Vessel-mounted current profiling
Currents close to the coast and in river estuaries vary in terms of strength and direction. They vary both across a given area and over time depending on the tide, the wind, the atmospheric pressure and the impact of man-made structures and natural formations. Measuring currents accurately is vital for our understanding of beach erosion, transport of materials, forces acting on marine structures and for safe navigation. Vessel-mounted current profiling is one of several tools that help us develop this understanding.
- Gathers data as the ship moves through an area
- Provides a geographical view of current variations
- Uses bottom-tracking to correct for the ship’s velocity
- Integrated package that cuts down on mobilization time
- No license required
What and why
What is current profiling and why is it useful?
Taking readings from a current profiler mounted on a moving vessel allows a picture of complex current patterns over a selected area to be drawn up accurately and rapidly. It is useful in areas such as harbors, estuaries and other coastal areas where currents can be unpredictable. Good knowledge of their variability is vital for safe navigation, scientific studies or construction work.
In the past, profiling currents across an area was a time-consuming business involving a number of instruments, which often produced poor data from inadequate software. The equipment used typically came from multiple suppliers and was not designed to work together. The instrumentation frequently produced inaccurate or confusing data, not least because of a poor ability to measure vessel velocity via bottom-tracking. Errors also occurred due to electrical or data-connection problems. A specialist operator was required to handle the equipment and data presentation, adding to personnel costs.
The best vessel-mounted systems in the market today allow you to carry out a survey rapidly and accurately using a small, state-of-the-art Acoustic Doppler Current Profiler (ADCP) attached to the side or bottom of a vessel.
Today’s ADCPs can profile currents using small cells (sampling areas) at multiple depths right down to the seabed. They produce highly accurate and robust data, transferred speedily to a dedicated computer terminal designed for use by non-specialists.
Who it’s for
Vessel-mounted ADCPs may be employed by a wide range of users who need comprehensive current data. In the scientific community, these include researchers into coastal morphology and marine biology. Port authorities use current profiling to draw up detailed maps of currents during different phases of the tide to enable vessels to enter and leave harbor safely. Dredging and marine construction firms need accurate current profiling to assess sediment transport and enable vessels to operate effectively. Tidal-energy firms benefit from detailed current profiles to ensure their turbines are located on the optimal site to take advantage of current flows.
The vessel-mounted ADCP may operate down to water depths of around 70 meters. Different water depths require a different acoustic frequency, so users need to be aware of the depth range in which they will be operating.
The vessel should be large enough to provide a stable platform in the conditions where it will be used. An unstable ship will result in reduced data accuracy. A small vessel may be suitable for use in calm conditions, such as in an estuary. In conditions where the waves are more significant, a wide hydrographic survey vessel with a small draft may be the best choice.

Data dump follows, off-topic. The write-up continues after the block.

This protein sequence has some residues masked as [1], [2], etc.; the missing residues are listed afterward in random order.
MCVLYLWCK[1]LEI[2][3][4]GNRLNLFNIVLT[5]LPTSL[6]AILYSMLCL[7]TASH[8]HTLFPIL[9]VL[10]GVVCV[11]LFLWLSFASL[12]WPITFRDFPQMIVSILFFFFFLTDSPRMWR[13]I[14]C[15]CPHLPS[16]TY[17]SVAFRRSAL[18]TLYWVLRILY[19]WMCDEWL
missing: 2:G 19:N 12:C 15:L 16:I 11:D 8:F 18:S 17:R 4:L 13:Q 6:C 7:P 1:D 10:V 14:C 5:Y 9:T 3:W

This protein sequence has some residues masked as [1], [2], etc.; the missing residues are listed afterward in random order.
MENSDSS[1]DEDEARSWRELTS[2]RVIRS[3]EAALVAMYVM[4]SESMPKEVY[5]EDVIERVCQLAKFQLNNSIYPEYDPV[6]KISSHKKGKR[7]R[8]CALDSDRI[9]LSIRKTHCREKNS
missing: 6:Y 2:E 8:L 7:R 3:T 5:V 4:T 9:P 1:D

In the past, data presentation from current profilers required a specialist that could process the data obtained. To reduce the effective time needed to report the survey results, Nortek has developed an integrated suite of products to enable a non-specialist to operate the system and access the data on board. This can be done after only a few hours of training.
The system includes everything needed, from the ADCP instrument and a GNSS antenna to the specially selected on-board computer and its software, with transmission via high-speed reliable Ethernet connections. The data-acquisition software allows users to easily discover the instruments, store data and report on the functioning of the entire system.
The acquired data can be fed into a post-processing package such as the US Geological Survey (USGS) Velocity Mapping Toolbox to show current vectors on a map, display current cross-sections, etc.
Choice of instrument
Nortek’s vessel-mounted ADCP current survey package, known as Signature VM, offers high data accuracy, operational convenience and reduced complexity. Data accuracy is substantially improved and installation time is reduced by using an integrated system, in which each module has been thoroughly tested beforehand.
Users have a choice of two Signature instruments:
The Signature1000 is designed for operations down to 30 meters’ depth. This would be a good choice for a small boat in a shallow estuary.
The Signature500 is required for depths up to 70 meters, usually found offshore.
Both versions have five beams to measure current and depth, including one vertical beam capable of taking depth measurements. The vertical beam also has high-resolution echo-sounding functionality.
Because these ADCPs are small and can be enclosed in streamlined housings, they produce reduced drag. This allows faster surveys and smaller mounting hardware.
Vessel-mounted current profilerThe Signature VM package delivers vessel-mounted AD2CP capabilities based on present-day technology